Just five days after I’d arrived back at school, we had packed (or repacked) our bags and were flying to Patagonia, Chile. The trip was designed to introduce us to Chilean culture, as well as to give us an opportunity to do some community service. The school’s theme that year was “Make a difference for good,” and the trip definitely tied in to that theme too. It sounded like it would be an amazing time, but I was definitely feeling like I needed some time at “home” in Colorado. 

My "home" is always with me.

On the flight to Chile, I had a terrible sinking feeling because I was leaving the mountains . . . again. I realized that crying a lot over the Christmas holiday and panicking on the plane—as well as getting frustrated when my well-meaning friends would ask “Wait, which home are you talking about?”—were all indicators that something needed to change. So I decided to pray about it. I’d prayed about plenty of things in my life before and had always seen healing take place as a result.

I knew that God is the great “I AM,” not the great “I WAS”—meaning that He is here, always, in both time and place. In Science and Health with Key to the Scriptures, Mary Baker Eddy defines God like this: “The great I AM; the all-knowing, all-seeing, all-acting, all-wise, all-loving, and eternal; Principle; Mind; Soul; Spirit; Life; Truth; Love; all substance; intelligence” (p. 587).

As I prayed, sitting there on the plane, I realized that ultimately my home was with God—with Love itself, independent of any place or individual culture. That home can never be taken away from me. Because God is present everywhere, right now, and I can never be separated from Him; my “home” is always with me.

globe graphic
© Medio Images/Photodisc/Digital Vision/Thinkstock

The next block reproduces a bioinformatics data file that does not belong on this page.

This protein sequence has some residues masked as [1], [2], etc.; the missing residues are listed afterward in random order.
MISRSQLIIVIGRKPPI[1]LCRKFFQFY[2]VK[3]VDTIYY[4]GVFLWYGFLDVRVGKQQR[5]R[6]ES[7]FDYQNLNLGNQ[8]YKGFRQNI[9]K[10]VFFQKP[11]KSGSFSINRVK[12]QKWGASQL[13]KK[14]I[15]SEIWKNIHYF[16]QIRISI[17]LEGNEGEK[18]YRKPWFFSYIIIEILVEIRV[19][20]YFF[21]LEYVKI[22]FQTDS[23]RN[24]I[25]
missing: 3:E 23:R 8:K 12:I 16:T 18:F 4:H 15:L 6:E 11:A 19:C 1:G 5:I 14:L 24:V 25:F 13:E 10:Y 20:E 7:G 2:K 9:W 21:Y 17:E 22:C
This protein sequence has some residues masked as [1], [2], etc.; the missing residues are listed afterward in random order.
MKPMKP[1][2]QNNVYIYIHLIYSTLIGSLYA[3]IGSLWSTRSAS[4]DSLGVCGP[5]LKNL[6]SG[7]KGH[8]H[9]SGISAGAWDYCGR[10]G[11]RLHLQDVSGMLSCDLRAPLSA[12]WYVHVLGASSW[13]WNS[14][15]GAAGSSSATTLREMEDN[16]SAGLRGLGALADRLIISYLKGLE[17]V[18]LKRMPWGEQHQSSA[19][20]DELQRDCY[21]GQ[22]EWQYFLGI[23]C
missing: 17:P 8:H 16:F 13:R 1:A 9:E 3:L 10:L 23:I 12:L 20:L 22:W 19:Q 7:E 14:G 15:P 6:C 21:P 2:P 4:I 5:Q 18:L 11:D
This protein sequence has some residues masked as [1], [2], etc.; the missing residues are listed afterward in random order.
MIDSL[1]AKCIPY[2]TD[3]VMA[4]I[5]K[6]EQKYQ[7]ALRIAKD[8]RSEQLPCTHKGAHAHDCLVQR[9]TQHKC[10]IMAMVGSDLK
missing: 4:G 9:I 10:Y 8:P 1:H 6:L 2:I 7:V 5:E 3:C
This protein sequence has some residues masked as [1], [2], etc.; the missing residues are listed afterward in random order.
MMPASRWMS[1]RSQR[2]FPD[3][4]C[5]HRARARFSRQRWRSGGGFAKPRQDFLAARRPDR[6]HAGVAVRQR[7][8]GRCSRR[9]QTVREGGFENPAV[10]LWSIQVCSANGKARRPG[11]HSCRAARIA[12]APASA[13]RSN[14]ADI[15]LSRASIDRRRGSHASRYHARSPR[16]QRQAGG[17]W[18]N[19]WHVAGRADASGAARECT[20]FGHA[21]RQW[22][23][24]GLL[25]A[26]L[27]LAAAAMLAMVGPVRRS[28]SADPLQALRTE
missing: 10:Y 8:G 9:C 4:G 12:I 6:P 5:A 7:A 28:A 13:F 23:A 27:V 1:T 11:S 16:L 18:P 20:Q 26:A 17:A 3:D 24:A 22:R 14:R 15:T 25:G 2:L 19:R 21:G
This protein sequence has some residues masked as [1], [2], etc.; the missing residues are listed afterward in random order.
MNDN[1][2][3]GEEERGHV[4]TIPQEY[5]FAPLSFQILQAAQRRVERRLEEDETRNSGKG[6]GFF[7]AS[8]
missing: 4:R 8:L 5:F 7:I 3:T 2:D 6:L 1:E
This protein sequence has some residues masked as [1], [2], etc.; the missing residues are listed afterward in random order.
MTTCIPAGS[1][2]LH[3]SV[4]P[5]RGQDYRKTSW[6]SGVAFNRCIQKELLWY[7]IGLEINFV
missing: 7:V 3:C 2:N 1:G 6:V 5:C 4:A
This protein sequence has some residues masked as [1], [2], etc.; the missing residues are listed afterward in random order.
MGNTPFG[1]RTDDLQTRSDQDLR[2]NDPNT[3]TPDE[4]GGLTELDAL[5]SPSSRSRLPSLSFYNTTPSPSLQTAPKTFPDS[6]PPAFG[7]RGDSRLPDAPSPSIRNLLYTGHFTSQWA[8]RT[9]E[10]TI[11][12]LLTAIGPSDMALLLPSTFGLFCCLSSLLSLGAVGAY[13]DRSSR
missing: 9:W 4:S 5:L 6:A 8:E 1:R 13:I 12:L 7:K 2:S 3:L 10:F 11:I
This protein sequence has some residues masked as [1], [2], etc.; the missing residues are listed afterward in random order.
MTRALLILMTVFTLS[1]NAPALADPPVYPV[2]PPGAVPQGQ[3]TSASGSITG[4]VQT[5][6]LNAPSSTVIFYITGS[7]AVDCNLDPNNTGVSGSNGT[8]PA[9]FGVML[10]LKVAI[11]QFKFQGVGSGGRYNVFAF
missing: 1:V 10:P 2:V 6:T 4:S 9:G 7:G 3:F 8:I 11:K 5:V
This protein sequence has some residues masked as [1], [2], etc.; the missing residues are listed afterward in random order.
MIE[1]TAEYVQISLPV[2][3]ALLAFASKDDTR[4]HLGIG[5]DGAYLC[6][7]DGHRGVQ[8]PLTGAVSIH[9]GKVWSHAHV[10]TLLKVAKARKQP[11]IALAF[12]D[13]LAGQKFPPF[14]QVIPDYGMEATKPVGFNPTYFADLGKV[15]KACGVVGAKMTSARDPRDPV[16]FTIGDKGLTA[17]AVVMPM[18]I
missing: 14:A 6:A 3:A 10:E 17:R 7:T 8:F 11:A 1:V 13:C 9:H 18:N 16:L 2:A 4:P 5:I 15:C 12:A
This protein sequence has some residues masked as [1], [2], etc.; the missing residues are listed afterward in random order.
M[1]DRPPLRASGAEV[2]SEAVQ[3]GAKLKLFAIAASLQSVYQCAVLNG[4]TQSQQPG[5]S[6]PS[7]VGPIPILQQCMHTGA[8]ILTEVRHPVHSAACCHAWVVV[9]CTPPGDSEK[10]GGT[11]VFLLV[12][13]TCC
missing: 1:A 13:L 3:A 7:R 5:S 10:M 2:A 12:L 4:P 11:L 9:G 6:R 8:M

I thought about this idea for the rest of the plane trip, soaking in the concept that God is Love, and is my ever-present home. I’m not sure there was one moment when everything clicked into place, but by the time our plane landed in Chile, a feeling of peace had engulfed me. The trip went smoothly, and I didn’t feel a trace of homesickness. In my travels, I still remind myself consistently that my home isn’t one geographical location—it’s in God, Mind, who is everywhere.

The article “Taking Offense” from Miscellaneous Writings 1883–1896 has also really shaped how I think about home. I first discovered it at summer camp, and it has stuck with me through high school. To me, it speaks so closely to how people around the world really should treat one another. The article includes the phrase, “We should go forth into life with the smallest expectations, but with the largest patience; with a keen relish for and appreciation of everything beautiful, great, and good, but with a temper so genial that the friction of the world shall not wear upon our sensibilities; with an equanimity so settled that no passing breath nor accidental disturbance shall agitate or ruffle it; . . .” (p. 224). I’ve prayed a lot along these lines, trying to recognize that everyone in the various cultures I’ve lived in is reflecting God in their own way, living life according to their highest sense of right. Understanding and assimilating with different cultures is what I’m good at, but knowing that my home is with God, the “centre and circumference of being” (Science and Health, p. 204), is what makes embracing global diversity possible.


Cassidy Orth-Moore is a senior in high school.